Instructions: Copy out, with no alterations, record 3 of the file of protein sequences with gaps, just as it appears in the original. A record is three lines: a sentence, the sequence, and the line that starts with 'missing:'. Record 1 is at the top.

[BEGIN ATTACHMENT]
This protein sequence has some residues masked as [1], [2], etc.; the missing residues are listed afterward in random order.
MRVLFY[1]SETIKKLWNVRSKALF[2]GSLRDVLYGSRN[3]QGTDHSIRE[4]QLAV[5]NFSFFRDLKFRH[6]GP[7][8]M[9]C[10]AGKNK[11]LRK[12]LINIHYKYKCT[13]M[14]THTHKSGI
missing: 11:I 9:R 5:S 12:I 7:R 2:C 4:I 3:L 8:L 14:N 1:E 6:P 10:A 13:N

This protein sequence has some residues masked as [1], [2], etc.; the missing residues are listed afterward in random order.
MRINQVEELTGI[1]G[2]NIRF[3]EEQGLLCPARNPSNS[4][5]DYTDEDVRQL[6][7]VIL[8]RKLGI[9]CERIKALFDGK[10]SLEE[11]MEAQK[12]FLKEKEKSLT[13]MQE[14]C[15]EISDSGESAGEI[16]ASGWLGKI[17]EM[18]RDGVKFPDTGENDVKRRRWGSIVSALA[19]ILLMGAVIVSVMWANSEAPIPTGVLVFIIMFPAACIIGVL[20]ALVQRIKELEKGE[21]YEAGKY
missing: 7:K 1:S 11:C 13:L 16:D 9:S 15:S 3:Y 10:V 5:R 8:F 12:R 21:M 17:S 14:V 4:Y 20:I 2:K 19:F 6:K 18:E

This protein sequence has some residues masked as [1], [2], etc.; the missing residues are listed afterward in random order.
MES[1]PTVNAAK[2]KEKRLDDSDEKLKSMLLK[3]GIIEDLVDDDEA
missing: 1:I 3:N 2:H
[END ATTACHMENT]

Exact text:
This protein sequence has some residues masked as [1], [2], etc.; the missing residues are listed afterward in random order.
MES[1]PTVNAAK[2]KEKRLDDSDEKLKSMLLK[3]GIIEDLVDDDEA
missing: 1:I 3:N 2:H